Gigabit internet service will soon be a reality in Austin, Texas. AT&T says that its "GigaPower" U-verse service will go live for "tens of thousands" of customers this December, though, despite the name, it won't launch with gigabit speeds. Instead, AT&T says its first customers will get (still speedy) 300mbps download and upload speeds until the gigabit network properly launches in mid 2014. AT&T tried to steal some of Google's thunder earlier this year when it announced its "intent" to build out gigabit internet just hours after Google revealed its high-speed broadband service would come to Austin. Now AT&T is trying to one-up Google by getting out of the gate first at the expense of less-than-gigabit speeds. (Google Fiber won't reach its first homes until the middle of 2014.) In any event, the competition is good for customers (especially those in Austin). It appears AT&T received the same concessions as Google to build out its fiber-to-the-home network, which has allowed the company to turn its "intent" into a plan for building out the network. Specifically, AT&T is allowed to pick and choose where it'll build out its gigabit internet service. The company is letting neighborhoods voice their interest in the service to "help influence future deployment" — just as Google has done in Kansas City and elsewhere. This does mean that less wealthy neighborhoods are unlikely to see fiber service. Pricing remains a mystery for now, but AT&T says that it'll reveal more by December. Google Fiber offers free 5mbps service to homes for seven years after paying an installation fee, $70 per month internet, and $120 per month internet and TV service.

Can a new round of NSA transparency bills make it through Congress?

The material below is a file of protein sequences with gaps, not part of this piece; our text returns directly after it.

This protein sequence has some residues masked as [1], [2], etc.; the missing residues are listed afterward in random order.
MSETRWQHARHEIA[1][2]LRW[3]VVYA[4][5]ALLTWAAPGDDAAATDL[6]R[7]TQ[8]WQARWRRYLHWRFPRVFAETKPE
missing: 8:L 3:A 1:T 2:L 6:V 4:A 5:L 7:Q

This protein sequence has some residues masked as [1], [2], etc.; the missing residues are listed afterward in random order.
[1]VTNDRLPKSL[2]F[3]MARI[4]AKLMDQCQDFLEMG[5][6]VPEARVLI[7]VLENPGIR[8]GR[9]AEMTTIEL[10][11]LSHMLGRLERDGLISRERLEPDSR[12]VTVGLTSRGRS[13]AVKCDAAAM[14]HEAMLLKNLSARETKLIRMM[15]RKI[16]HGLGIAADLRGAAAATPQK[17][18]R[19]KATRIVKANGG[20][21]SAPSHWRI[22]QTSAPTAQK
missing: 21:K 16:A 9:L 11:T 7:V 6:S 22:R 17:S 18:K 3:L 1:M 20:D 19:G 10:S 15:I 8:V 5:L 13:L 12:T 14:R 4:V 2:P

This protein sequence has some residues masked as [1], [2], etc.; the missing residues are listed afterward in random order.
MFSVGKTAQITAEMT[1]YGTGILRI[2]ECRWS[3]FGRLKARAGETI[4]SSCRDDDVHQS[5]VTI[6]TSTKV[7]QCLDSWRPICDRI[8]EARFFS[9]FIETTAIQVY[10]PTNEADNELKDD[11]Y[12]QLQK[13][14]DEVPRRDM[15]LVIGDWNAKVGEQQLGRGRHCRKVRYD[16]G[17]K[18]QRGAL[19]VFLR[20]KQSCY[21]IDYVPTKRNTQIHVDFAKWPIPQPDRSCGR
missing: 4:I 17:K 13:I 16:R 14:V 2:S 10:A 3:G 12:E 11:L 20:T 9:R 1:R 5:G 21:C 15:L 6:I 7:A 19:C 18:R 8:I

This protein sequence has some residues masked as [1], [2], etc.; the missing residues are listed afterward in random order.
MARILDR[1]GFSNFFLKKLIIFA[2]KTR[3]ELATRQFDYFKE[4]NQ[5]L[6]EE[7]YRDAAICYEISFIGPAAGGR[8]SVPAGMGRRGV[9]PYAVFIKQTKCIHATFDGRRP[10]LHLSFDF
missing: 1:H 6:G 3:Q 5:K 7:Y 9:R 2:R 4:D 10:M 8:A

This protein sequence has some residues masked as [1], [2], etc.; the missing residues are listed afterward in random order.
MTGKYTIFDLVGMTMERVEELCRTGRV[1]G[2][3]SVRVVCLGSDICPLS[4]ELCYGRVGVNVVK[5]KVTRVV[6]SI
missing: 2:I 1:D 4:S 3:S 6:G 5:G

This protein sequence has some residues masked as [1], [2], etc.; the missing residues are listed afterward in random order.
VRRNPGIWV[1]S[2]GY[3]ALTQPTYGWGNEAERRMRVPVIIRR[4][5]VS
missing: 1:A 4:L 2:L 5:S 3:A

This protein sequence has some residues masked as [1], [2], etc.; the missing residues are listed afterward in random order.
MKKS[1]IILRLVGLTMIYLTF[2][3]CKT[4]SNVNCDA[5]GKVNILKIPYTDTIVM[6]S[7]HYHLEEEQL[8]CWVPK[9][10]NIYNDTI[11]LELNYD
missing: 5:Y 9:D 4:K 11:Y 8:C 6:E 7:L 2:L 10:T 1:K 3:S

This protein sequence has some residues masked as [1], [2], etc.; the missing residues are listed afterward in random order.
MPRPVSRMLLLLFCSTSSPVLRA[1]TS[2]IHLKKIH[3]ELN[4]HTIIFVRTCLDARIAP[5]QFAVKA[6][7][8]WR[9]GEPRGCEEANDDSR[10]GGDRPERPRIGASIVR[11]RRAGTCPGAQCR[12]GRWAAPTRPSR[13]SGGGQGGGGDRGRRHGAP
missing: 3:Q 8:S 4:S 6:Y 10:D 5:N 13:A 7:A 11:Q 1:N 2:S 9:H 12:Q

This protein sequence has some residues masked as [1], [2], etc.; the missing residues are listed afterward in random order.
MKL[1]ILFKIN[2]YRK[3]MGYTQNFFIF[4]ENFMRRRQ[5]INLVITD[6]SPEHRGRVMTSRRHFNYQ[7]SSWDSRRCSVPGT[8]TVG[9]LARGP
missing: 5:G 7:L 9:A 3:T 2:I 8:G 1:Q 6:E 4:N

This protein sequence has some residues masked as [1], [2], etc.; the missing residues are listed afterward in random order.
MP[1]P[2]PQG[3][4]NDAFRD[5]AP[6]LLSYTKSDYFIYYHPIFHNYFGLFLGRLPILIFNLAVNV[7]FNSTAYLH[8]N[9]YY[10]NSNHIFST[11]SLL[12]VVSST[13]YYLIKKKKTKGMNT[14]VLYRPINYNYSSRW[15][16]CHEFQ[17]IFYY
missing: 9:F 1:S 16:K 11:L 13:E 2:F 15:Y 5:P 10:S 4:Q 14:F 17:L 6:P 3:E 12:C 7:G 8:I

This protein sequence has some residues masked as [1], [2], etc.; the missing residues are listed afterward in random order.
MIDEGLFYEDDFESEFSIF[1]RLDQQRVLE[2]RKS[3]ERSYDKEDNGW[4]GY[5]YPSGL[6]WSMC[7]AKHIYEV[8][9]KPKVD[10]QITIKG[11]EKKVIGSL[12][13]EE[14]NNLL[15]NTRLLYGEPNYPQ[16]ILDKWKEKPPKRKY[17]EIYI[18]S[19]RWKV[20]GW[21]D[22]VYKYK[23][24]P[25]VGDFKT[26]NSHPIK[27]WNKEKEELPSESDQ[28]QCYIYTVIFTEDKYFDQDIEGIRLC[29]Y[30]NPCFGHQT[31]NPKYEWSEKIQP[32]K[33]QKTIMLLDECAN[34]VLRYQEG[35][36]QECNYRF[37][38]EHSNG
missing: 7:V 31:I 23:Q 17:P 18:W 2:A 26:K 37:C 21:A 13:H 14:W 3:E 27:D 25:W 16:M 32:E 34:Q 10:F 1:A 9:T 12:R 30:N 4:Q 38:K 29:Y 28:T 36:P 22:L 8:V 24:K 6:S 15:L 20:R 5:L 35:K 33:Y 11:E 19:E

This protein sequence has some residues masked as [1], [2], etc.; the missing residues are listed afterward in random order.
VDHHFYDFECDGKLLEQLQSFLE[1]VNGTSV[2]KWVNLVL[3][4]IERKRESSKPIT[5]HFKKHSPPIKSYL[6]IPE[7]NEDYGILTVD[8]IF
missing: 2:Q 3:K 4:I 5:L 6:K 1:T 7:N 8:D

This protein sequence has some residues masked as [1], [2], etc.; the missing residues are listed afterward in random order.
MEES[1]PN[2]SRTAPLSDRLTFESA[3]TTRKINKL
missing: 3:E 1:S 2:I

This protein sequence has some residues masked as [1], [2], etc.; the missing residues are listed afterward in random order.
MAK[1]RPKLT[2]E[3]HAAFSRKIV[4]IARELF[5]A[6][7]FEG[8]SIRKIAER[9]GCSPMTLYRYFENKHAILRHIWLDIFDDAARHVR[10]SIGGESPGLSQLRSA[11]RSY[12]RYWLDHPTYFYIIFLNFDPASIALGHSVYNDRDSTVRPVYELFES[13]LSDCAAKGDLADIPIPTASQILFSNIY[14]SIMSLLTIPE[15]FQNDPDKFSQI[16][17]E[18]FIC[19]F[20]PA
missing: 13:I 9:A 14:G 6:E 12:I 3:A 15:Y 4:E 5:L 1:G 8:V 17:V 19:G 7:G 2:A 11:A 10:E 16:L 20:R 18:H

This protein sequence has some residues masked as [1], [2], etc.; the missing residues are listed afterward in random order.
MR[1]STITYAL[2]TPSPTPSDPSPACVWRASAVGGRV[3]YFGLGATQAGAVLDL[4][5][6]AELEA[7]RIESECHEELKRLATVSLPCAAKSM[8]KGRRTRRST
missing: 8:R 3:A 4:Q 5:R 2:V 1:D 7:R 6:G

In July, the US House of Representatives came within 12 votes of defunding NSA surveillance in a sweeping amendment vote that caught much of Washington by surprise. It was a broad stroke, designed more as a statement than sustainable legislation, but it sent a clear message: Congress is ready to take on the NSA. Or at least they're ready to talk about it. "We're fundamentally in the business of trust." More than two months later, a pair of more modest bills have entered the Senate and House, sponsored by Senator Al Franken (D-MN) and Representative Zoe Lofgren (D-CA) respectively. The bills are aimed at transparency rather than broad-stroke defunding, something companies like Apple, Google and Microsoft have lobbied and sued for, but this would be a chance to make those transparency principles the law of the land. To get it through, advocates will have to navigate a dysfunctional Congress and a president who has staunchly defended executive secrecy. So how much of a chance do these bills have? The bills' biggest assets are their powerful friends. The tech industry is lobbying hard, with nearly every major American tech company signing an open letter in support of the bills, including Apple, Google, Facebook, Microsoft, Yahoo, Twitter, Tumblr, Dropbox, and AOL. (Amazon is the notable exception, although it has not been named in any NSA documents and does not publish a transparency report.) For many, being implicated in the PRISM program has forced their hand, requiring companies to lobby for stronger transparency measures to regain users' trust. Cloudflare CEO Matthew Prince, another signatory, describes his company as "fundamentally in the business of trust. Unfortunately, suspicion over secret law enforcement requests damages our ability to be transparent with our users and erodes that trust." A Google spokesperson declined to comment, stating they preferred to let the letter speak for itself. "It should be completely uncontroversial...even if you don't believe that [surveillance] tools have been misused." Just as important, the Senate bill also has powerful friends in the legislature. Judiciary committee chairman Patrick Leahy (D-VT) is listed as a co-sponsor of the bill, which means it will likely get a chance at a floor vote in the Senate. So far, all the co-sponsors are Democrats, raising concerns over whether it will gain bipartisan support, but Senate Republicans like Rand Paul (R-KY) have co-sponsored NSA reform bills in the past, and dozens of house Republicans signed on to the previous NSA-defunding push. In light of the government shutdown, the odds seem slim for any legislation in the short term, but the transparency bills have as good a chance as any. One clause would require reporting the total number of users affected Unlike other reform bills like Ron Wyden (D-VT)'s Intelligence Oversight and Surveillance Reform Act, which tried to build in governmental oversight, the Franken and Lofgren bills would target corporate gag orders, allowing companies to publish more detailed reports and give users a better sense of the scope of government data collection. Currently, companies are only allowed to report how many data requests they've received, in bands of a thousand — but since a single request could encompass millions of users, this practice has been critiqued as misleading or even deceptive. One clause in the Franken bill would require reporting the total number of users affected. Sherwin Siy of Public Knowledge, another signatory on the recent letter, says this provision is crucial for real transparency. "It should be completely uncontroversial that we should know the extent to which these powerful tools are being used," Siy tells The Verge, "even if you don't believe that the tools have been misused or abused." If there's a downside to this new legislative push, it's that the bills are aimed at helping companies compete, rather than shoring up the civil rights of citizens on the web. But for advocates, the competitive case is simply more immediate. As an example, Prince pointed to F-Secure's Younited service, which launched today as a Finnish alternative to cloud storage companies like Dropbox. On Younited's About page, they promise the site will be "a place where privacy is guaranteed and your stuff remains yours," a clear reference to NSA surveillance. "I predict you're going to see a lot more of that," Prince says. "The US has been dominant in the internet space. This lack of trust puts that leadership at risk."